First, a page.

Jumping to the End of the Document in Error

Written by Allen Wyatt (last updated December 4, 2021)
This tip applies to Word 2007, 2010, 2013, 2016, 2019, and Word in Microsoft 365


Eleanor finds that often, when she is editing, the insertion point suddenly jumps to the end of the entire document. If she is working on a fifty-page document this is very annoying! She notes that she works on documents with a lot of tracked changes and comments.

It is difficult to analyze, from a distance, what may be happening here. It is possible that Eleanor could be pressing, by mistake, the Ctrl+End keyboard shortcut. This would move the insertion point to the very end of the document. If this happens, another shortcut—Shift+F5—can be used to get back to where you were previously. In fact, pressing Shift+F5 multiple times allows you to jump back to the last three editing positions within the document.

Another possibility is hinted at by Eleanor's comment that she works with lots of tracked changes and comments. An apparent bug in the program can move you to the end of the document when you correct an error in a comment. For example, create a comment that has two periods at the end. Word flags the two periods as an error. (Make sure the error is at very end of the comment; don't press Enter after the two periods.) You can then right-click on the error and choose the suggested correction that shows only a single period. If you do, however, besides making the correction, Word will move you out of the comment and seem to place you at the end of the document.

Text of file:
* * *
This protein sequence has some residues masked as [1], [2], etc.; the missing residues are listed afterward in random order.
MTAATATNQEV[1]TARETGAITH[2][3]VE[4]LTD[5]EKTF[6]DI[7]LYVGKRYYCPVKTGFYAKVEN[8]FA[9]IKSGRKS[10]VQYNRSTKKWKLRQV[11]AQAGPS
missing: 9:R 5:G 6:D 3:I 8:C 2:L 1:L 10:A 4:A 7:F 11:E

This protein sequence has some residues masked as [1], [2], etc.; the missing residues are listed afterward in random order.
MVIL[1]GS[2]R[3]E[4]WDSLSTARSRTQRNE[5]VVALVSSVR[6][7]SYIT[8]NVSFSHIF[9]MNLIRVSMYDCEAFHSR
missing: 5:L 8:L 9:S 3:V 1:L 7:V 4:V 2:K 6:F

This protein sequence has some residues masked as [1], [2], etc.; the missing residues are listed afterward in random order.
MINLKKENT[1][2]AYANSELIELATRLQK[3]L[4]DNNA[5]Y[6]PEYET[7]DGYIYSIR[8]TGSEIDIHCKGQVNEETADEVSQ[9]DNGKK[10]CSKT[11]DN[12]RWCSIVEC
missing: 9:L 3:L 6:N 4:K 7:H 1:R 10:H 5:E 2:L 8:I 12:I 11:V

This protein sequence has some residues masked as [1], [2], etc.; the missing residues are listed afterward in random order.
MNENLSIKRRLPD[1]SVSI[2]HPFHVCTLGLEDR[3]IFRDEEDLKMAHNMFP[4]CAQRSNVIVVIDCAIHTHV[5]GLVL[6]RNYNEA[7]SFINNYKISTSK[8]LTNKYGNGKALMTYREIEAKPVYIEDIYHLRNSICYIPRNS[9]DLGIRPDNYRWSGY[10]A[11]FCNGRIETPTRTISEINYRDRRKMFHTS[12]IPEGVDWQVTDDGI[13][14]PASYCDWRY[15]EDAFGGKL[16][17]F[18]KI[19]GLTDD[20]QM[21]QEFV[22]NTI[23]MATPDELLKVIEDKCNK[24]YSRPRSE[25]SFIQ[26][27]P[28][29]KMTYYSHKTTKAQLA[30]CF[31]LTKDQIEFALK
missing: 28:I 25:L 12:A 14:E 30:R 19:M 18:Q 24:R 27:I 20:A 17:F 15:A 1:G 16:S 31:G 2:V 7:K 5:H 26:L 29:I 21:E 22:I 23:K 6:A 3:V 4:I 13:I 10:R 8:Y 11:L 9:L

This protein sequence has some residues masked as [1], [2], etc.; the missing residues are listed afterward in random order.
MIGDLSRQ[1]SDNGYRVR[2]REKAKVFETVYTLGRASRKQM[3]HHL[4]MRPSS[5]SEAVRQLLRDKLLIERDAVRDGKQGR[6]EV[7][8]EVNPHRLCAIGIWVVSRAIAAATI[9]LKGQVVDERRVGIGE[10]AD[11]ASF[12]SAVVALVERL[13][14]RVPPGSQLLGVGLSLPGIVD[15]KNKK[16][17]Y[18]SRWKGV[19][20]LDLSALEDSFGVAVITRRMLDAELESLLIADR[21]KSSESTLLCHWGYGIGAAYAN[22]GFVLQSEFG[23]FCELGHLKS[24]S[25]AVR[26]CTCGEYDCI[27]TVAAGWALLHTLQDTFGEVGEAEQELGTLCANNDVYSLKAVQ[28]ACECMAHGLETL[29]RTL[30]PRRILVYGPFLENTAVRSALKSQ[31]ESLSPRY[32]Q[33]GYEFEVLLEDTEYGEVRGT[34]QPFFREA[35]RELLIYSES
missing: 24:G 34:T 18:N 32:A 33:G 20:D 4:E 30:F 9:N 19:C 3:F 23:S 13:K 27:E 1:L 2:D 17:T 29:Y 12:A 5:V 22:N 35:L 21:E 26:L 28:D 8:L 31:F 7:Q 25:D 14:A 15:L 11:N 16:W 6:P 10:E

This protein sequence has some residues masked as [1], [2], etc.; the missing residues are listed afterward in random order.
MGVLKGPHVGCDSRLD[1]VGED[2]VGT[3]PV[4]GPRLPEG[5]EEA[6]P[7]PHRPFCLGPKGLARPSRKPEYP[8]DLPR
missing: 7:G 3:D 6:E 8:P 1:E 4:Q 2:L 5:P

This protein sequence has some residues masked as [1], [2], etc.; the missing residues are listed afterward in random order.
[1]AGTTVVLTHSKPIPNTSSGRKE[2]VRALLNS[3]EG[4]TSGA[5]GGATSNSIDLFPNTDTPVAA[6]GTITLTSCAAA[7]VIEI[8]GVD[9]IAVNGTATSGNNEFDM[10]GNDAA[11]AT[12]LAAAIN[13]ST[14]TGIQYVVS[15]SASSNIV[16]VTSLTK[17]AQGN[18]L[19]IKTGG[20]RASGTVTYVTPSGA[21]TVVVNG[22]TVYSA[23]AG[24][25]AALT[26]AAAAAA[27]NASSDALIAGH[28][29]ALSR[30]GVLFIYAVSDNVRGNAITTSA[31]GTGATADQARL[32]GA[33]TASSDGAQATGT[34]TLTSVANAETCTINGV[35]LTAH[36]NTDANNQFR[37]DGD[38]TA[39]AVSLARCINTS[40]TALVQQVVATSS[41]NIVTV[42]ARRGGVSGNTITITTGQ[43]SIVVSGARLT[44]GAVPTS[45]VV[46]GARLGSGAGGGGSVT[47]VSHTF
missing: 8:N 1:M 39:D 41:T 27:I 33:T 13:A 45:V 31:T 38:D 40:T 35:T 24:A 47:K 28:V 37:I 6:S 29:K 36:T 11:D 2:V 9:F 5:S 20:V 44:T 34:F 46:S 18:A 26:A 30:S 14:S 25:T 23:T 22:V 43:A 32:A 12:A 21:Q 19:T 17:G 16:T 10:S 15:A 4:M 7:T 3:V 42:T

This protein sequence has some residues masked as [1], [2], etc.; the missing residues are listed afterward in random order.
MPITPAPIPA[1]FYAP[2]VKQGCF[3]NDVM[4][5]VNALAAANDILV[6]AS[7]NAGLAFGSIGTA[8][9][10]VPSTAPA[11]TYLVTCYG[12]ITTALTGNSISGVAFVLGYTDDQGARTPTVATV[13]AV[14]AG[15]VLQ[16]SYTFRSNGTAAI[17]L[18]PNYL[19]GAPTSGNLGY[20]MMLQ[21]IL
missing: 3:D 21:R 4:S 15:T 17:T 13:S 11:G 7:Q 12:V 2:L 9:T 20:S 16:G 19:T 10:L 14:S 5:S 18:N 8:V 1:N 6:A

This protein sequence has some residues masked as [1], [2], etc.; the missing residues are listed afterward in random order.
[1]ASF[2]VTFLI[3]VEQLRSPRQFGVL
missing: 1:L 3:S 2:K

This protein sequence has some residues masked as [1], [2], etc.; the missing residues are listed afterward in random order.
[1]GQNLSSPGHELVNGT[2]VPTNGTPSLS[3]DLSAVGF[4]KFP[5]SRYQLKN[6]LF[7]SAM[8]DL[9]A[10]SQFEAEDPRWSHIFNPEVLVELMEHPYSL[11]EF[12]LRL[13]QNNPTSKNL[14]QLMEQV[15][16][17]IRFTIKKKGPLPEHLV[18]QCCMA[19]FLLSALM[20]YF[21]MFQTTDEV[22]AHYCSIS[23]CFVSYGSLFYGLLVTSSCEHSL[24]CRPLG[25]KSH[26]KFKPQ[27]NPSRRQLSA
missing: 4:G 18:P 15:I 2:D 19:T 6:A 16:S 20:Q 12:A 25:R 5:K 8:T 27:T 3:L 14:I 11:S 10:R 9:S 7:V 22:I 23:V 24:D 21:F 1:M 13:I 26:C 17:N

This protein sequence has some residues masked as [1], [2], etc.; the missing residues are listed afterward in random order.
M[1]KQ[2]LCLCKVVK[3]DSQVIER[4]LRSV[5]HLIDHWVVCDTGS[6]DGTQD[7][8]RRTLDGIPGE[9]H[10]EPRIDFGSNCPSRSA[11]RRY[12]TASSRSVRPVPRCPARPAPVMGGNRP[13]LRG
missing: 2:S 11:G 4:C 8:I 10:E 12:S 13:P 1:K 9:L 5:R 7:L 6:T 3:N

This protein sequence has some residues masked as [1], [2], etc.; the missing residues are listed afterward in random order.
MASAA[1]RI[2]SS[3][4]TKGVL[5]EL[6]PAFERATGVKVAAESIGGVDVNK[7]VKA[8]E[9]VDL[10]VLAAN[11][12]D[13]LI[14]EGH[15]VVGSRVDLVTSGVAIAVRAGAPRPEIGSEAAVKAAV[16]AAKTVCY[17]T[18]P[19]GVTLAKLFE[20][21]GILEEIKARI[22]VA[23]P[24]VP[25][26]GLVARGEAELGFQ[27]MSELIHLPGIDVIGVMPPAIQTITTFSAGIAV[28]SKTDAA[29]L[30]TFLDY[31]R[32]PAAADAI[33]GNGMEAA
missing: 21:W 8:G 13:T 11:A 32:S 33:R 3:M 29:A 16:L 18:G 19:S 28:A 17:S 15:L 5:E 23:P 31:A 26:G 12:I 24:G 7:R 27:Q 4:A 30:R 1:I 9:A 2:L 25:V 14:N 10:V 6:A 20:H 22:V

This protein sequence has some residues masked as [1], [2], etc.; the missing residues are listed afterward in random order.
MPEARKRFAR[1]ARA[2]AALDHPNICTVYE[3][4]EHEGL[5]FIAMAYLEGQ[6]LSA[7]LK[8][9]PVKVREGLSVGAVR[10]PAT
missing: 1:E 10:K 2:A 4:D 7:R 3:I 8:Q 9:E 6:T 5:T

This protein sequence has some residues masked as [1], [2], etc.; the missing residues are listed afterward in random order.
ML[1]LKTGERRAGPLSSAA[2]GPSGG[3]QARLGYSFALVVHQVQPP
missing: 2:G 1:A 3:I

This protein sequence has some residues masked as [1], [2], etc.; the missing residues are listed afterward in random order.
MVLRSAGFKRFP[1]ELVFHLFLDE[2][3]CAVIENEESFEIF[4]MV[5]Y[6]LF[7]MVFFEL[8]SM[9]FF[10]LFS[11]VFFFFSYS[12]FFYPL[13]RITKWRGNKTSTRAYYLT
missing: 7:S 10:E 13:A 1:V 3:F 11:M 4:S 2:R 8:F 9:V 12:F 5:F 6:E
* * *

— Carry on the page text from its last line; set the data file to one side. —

If this is happening to you, the solution is to immediately press Ctrl+Z to undo the change, and then correct the error manually. It seems to only happen when Word corrects the error by you accepting a suggested correction, and then only if the error is at the very end of the comment.

WordTips is your source for cost-effective Microsoft Word training. (Microsoft Word is the most popular word processing software in the world.) This tip (10017) applies to Microsoft Word 2007, 2010, 2013, 2016, 2019, and Word in Microsoft 365.

Author Bio

Allen Wyatt

With more than 50 non-fiction books and numerous magazine articles to his credit, Allen Wyatt is an internationally recognized author. He is president of Sharon Parq Associates, a computer and publishing services company. ...

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